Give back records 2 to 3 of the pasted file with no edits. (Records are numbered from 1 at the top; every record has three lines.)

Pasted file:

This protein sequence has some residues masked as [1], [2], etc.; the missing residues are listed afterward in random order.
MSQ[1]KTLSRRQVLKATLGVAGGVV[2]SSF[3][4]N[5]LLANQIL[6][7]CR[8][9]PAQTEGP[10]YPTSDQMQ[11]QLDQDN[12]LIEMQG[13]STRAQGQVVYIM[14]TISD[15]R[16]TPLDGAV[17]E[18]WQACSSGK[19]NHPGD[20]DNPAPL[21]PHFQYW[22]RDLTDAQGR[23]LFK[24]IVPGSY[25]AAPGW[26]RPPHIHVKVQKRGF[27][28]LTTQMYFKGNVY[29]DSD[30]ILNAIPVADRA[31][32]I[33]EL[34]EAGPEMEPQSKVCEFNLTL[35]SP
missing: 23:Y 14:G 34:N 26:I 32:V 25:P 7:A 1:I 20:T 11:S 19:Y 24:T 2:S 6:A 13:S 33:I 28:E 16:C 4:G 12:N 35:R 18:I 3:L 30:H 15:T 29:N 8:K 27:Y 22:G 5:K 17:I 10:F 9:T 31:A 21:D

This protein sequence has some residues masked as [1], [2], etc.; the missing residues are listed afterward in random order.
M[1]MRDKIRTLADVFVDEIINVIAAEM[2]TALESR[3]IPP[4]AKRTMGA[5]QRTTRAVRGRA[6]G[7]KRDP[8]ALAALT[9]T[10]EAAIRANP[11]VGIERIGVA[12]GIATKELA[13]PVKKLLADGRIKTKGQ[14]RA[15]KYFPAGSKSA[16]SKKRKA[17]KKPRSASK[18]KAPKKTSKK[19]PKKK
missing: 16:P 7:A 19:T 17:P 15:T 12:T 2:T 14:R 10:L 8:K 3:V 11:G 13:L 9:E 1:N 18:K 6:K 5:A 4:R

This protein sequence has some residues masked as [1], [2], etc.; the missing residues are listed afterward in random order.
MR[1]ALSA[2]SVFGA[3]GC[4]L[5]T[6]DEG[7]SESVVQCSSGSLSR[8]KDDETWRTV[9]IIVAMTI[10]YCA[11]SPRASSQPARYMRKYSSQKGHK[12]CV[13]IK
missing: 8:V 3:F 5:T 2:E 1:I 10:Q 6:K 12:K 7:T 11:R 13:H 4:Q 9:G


This protein sequence has some residues masked as [1], [2], etc.; the missing residues are listed afterward in random order.
M[1]MRDKIRTLADVFVDEIINVIAAEM[2]TALESR[3]IPP[4]AKRTMGA[5]QRTTRAVRGRA[6]G[7]KRDP[8]ALAALT[9]T[10]EAAIRANP[11]VGIERIGVA[12]GIATKELA[13]PVKKLLADGRIKTKGQ[14]RA[15]KYFPAGSKSA[16]SKKRKA[17]KKPRSASK[18]KAPKKTSKK[19]PKKK
missing: 16:P 7:A 19:T 17:P 15:T 12:T 2:T 14:R 10:L 8:K 3:V 11:G 13:L 9:E 1:N 18:K 6:K 5:A 4:R

This protein sequence has some residues masked as [1], [2], etc.; the missing residues are listed afterward in random order.
MR[1]ALSA[2]SVFGA[3]GC[4]L[5]T[6]DEG[7]SESVVQCSSGSLSR[8]KDDETWRTV[9]IIVAMTI[10]YCA[11]SPRASSQPARYMRKYSSQKGHK[12]CV[13]IK
missing: 8:V 3:F 5:T 2:E 1:I 10:Q 6:K 12:K 7:T 11:R 13:H 4:Q 9:G